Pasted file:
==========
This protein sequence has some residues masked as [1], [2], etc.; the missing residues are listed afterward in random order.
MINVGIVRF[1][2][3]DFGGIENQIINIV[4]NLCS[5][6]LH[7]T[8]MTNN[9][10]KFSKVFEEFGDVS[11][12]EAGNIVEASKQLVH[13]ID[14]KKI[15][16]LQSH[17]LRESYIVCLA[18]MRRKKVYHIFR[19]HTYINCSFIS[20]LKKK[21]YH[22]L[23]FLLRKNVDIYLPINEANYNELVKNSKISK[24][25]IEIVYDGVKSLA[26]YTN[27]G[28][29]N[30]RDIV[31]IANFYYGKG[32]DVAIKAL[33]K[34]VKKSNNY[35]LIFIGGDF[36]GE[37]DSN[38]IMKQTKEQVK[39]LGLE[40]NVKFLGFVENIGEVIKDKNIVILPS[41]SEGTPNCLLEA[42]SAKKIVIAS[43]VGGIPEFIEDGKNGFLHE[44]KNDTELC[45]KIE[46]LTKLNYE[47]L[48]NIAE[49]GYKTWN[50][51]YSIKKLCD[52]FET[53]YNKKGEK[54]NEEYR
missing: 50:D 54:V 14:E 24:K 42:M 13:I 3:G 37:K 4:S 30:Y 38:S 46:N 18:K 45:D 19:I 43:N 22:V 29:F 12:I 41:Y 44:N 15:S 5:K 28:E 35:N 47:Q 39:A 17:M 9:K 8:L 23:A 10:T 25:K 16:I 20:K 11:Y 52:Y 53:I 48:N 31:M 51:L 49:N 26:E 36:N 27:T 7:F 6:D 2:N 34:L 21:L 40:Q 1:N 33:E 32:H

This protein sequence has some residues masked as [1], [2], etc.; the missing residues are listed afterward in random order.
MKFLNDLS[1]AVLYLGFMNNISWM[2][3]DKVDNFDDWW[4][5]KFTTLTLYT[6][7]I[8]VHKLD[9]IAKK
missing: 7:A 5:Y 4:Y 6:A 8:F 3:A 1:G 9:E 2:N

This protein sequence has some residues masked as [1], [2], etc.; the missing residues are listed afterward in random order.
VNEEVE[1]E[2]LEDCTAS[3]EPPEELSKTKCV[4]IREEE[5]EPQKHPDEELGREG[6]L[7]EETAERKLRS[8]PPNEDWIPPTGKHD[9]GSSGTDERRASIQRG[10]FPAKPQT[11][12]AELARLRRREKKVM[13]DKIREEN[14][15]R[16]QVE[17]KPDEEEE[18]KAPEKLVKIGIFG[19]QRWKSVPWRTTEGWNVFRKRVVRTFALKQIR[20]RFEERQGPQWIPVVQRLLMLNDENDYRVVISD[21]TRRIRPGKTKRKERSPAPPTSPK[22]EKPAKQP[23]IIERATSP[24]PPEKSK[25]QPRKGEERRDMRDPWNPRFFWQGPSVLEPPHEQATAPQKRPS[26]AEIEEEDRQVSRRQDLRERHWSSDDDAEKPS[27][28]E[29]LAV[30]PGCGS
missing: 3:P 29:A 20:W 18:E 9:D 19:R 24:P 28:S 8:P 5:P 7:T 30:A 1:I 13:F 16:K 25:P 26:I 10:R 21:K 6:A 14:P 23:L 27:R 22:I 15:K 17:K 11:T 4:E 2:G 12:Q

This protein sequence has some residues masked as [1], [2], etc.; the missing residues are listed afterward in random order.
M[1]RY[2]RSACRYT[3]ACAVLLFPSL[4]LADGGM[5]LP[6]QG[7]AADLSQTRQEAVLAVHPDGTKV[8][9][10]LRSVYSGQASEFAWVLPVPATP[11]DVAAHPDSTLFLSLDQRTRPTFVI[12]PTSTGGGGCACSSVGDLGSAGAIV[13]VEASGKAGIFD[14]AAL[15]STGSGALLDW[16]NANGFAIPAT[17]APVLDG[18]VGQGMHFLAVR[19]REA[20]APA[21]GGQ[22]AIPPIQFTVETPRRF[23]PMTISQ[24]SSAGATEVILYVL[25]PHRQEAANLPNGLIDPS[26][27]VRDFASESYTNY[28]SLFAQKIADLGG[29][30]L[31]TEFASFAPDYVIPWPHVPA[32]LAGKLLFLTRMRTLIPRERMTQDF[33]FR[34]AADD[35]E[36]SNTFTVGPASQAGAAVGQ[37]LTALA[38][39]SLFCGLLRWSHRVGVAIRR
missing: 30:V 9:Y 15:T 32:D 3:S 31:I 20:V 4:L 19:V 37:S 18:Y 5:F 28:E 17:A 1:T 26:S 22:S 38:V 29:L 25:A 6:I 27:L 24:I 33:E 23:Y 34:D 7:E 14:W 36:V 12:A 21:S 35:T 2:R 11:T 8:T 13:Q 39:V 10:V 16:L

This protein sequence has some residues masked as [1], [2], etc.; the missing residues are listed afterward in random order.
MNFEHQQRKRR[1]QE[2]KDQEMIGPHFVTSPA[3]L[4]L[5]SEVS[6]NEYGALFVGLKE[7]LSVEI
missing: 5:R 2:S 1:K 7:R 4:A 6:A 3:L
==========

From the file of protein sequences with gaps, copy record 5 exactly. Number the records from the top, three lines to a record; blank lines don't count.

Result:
This protein sequence has some residues masked as [1], [2], etc.; the missing residues are listed afterward in random order.
MNFEHQQRKRR[1]QE[2]KDQEMIGPHFVTSPA[3]L[4]L[5]SEVS[6]NEYGALFVGLKE[7]LSVEI
missing: 5:R 2:S 1:K 7:R 4:A 6:A 3:L